“It is not what someone is born, but what they grow to be”

Ged, from A Wizard of Earthsea, and Tom Riddle (Voldemort), from the Harry Potter series, are very similar characters, both in their initial personalities and their upbringings. They are prideful, powerful, and arrogant. They have similar family lives and school experiences. Yet Ged grows up to be a hero, while Riddle becomes one of the worst literary villains. These two characters show us that through choices and life experiences two very similar characters can have very different endings.

Both Ged and Riddle came from very poor upbringings. Born in a small village and an orphanage respectively, each boy’s mother lived just long enough to give them names that would not follow them very far in life. Although both of their fathers remained living neither was very loving: Ged’s father used him to herd the goats and work the bellows in his silversmith shop and Riddle’s father abandoned him before he was born, never bothering to look for him later in life. Despite their home lives both boys would become powerful wizards and they discovered their powers at a very early age. At the age of seven Ged heard his aunt use a rhyme to control a goat. The next day “he yelled the rhyme aloud, and the goats came to him.”(3) He was almost trampled by all of the goats and so at an early age, he had at least experienced some fear with magic. Riddle never experienced this fear with magic. He too discovered his powers very young, but he also discovered that he could put them to evil uses, “He scares the other children…there have been incidents…nasty things.”(Rowling 267) Even before he was trained Riddle used his powers to cause fear, but he never felt fear from them. This initial fear of magic that Ged feels is key to what he grows up to become.

As these boys become preteens or young teenagers, their magical skills are each recognized by a great wizard and they are taken away from their dismal homes to further their magically learning. Ged is taken away by Ogion, a wise and powerful mage, to be his prentice, but Ged is too power hungry and impatient to learn from Ogion’s slow teaching exclaiming “how am I to know…when you teach me nothing…I have done nothing, seen nothing.” (23-24) He soon leaves Ogion to attend the wizard school on Roke Island. Riddle is visited by the powerful headmaster, Albus Dumbledore, and then enrolled in Hogwarts. Once the boys arrive at their respective schools, they flourish showing themselves to be the most skilled and brightest boys that have ever passed through their schools. Both boys are ambitious, power hungry, and eager to leave their heritage behind taking on new names for themselves: Ged becomes Sparrowhawk and Tom Riddle becomes Lord Voldemort. This naming is significant of what each boy will become. Ged’s name is a childhood name given to him by the people of his home village. Riddle’s name is one he fashions for himself, one that shows just how power hungry he is by calling himself “Lord.”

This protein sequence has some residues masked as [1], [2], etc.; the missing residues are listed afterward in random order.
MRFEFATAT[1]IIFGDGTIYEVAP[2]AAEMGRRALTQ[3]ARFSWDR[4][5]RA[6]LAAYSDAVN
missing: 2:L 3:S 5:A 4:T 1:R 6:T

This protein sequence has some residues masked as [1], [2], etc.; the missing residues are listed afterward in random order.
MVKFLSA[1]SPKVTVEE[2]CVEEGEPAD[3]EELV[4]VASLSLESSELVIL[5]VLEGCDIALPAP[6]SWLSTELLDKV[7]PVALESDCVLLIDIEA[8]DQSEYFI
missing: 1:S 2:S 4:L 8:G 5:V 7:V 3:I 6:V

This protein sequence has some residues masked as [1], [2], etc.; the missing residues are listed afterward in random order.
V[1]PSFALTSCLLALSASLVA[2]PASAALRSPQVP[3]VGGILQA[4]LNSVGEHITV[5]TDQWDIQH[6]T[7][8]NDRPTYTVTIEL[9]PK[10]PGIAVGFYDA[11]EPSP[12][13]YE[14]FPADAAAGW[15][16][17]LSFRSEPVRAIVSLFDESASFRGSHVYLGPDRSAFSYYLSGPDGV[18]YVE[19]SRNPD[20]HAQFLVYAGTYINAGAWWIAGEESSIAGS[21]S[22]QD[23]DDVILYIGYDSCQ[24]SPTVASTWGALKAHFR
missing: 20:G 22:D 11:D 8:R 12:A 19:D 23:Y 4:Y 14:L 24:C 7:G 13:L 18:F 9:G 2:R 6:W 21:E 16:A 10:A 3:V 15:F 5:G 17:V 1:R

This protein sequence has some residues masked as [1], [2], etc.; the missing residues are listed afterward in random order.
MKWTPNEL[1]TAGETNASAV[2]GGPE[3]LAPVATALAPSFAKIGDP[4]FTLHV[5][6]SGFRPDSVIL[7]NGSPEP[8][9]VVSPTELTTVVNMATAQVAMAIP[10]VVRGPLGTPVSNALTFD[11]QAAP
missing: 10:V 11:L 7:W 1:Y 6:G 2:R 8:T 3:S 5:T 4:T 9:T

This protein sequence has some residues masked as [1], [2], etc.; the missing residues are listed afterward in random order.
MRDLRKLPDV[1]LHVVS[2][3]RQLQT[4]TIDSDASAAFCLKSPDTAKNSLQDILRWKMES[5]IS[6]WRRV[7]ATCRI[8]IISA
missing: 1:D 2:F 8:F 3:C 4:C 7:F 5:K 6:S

Though both boys are skillful, their thirst for power leads them to commit evil acts that will define them as adults. Ged, in an effort to prove himself to a fellow student, attempts magic that he is unsuited for and releases an evil “shadow” in the world. This shadow hunts Ged and tries to kill him on several occasions. Riddle experiments with many evils at school, but the worst by far is the path to immortality. Both young men are also afraid of death. The “shadow” that Ged releases into the world represents death that is always following, like a shadow. Ged fears death and at first tries to hide from and then fight it. Neither of these actions work and they lead to him running from death. Riddle also fears death which is evidenced by his obsession with immortality and the creation of horcruxes. Riddle creates horcruxes by murdering many people in order to rip his soul into several pieces so that he will be immortal. This is where significant differences  in the boys emerge. Although both are afraid of death Ged chooses to hide from it, whereas Riddle uses the deaths of others to make himself immortal.